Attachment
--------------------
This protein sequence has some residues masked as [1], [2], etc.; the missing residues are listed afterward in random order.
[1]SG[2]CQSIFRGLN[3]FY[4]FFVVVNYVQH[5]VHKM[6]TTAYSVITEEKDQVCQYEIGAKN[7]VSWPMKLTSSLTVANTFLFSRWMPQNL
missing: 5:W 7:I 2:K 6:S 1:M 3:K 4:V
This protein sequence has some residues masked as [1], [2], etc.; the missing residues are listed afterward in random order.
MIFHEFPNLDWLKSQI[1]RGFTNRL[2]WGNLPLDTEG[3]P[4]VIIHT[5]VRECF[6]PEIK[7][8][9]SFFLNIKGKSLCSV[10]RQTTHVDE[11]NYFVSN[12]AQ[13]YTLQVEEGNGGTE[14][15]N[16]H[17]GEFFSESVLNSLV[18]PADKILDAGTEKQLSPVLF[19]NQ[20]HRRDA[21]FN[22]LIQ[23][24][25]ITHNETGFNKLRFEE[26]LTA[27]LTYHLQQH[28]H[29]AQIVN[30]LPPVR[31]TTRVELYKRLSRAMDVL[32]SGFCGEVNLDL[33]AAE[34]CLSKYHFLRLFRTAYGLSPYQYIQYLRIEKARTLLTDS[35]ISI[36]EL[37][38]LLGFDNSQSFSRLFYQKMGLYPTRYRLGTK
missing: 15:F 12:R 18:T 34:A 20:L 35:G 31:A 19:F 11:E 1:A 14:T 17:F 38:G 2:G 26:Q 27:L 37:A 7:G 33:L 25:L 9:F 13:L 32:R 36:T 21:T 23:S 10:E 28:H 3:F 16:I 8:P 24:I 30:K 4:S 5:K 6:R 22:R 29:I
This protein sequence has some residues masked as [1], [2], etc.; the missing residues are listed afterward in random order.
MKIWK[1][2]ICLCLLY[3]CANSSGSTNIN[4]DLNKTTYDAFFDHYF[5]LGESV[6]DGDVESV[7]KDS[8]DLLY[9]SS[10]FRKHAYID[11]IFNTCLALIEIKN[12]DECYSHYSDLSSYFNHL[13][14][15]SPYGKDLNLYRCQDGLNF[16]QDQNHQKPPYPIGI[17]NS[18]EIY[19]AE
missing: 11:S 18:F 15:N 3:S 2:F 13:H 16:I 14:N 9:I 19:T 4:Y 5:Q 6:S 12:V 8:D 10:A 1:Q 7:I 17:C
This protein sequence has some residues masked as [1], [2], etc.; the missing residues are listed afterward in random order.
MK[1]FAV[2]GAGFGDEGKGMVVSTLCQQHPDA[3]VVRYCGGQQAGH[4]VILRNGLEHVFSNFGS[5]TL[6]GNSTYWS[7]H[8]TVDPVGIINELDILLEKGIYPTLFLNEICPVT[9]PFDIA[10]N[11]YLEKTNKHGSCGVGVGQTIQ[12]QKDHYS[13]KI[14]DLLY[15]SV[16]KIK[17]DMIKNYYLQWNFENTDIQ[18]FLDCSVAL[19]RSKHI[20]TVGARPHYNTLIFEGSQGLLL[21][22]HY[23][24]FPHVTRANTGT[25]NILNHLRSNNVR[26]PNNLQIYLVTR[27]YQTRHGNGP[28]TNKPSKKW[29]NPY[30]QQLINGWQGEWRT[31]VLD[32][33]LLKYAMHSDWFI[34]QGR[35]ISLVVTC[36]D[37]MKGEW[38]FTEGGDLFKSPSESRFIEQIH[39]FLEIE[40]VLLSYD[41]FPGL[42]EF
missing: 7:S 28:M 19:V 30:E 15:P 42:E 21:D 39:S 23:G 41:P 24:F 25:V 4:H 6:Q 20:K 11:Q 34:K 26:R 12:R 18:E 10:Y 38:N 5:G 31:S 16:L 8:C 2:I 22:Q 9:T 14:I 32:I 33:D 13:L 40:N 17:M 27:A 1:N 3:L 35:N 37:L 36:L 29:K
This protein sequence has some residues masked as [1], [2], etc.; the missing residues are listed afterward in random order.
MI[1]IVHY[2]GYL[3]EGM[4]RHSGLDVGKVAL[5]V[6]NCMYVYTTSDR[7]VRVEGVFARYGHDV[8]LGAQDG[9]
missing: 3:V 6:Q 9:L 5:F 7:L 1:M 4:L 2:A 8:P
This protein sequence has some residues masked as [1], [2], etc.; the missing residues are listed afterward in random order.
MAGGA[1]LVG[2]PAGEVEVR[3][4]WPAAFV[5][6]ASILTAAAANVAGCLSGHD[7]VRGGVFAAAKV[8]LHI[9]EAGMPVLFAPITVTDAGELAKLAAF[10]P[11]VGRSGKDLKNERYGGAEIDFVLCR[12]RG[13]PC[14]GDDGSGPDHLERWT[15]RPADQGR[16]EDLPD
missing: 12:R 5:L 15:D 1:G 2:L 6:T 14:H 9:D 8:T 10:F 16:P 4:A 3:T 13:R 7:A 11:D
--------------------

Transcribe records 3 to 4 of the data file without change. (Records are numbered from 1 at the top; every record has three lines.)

This protein sequence has some residues masked as [1], [2], etc.; the missing residues are listed afterward in random order.
MKIWK[1][2]ICLCLLY[3]CANSSGSTNIN[4]DLNKTTYDAFFDHYF[5]LGESV[6]DGDVESV[7]KDS[8]DLLY[9]SS[10]FRKHAYID[11]IFNTCLALIEIKN[12]DECYSHYSDLSSYFNHL[13][14][15]SPYGKDLNLYRCQDGLNF[16]QDQNHQKPPYPIGI[17]NS[18]EIY[19]AE
missing: 11:S 18:F 15:N 3:S 2:F 13:H 16:I 14:N 9:I 19:T 4:Y 5:Q 6:S 12:V 8:D 10:A 1:Q 7:I 17:C
This protein sequence has some residues masked as [1], [2], etc.; the missing residues are listed afterward in random order.
MK[1]FAV[2]GAGFGDEGKGMVVSTLCQQHPDA[3]VVRYCGGQQAGH[4]VILRNGLEHVFSNFGS[5]TL[6]GNSTYWS[7]H[8]TVDPVGIINELDILLEKGIYPTLFLNEICPVT[9]PFDIA[10]N[11]YLEKTNKHGSCGVGVGQTIQ[12]QKDHYS[13]KI[14]DLLY[15]SV[16]KIK[17]DMIKNYYLQWNFENTDIQ[18]FLDCSVAL[19]RSKHI[20]TVGARPHYNTLIFEGSQGLLL[21][22]HY[23][24]FPHVTRANTGT[25]NILNHLRSNNVR[26]PNNLQIYLVTR[27]YQTRHGNGP[28]TNKPSKKW[29]NPY[30]QQLINGWQGEWRT[31]VLD[32][33]LLKYAMHSDWFI[34]QGR[35]ISLVVTC[36]D[37]MKGEW[38]FTEGGDLFKSPSESRFIEQIH[39]FLEIE[40]VLLSYD[41]FPGL[42]EF
missing: 7:S 28:M 19:V 30:E 15:P 42:E 21:D 39:S 23:G 41:P 24:F 25:V 4:H 6:Q 20:K 11:Q 34:K 26:R 12:R 18:E 10:Y 38:N 5:G 31:S 16:L 8:C 2:I 22:Q 9:T 14:I 32:I 33:D 13:L 40:N 17:M 27:A 1:N 3:L 35:N 37:L 36:L 29:K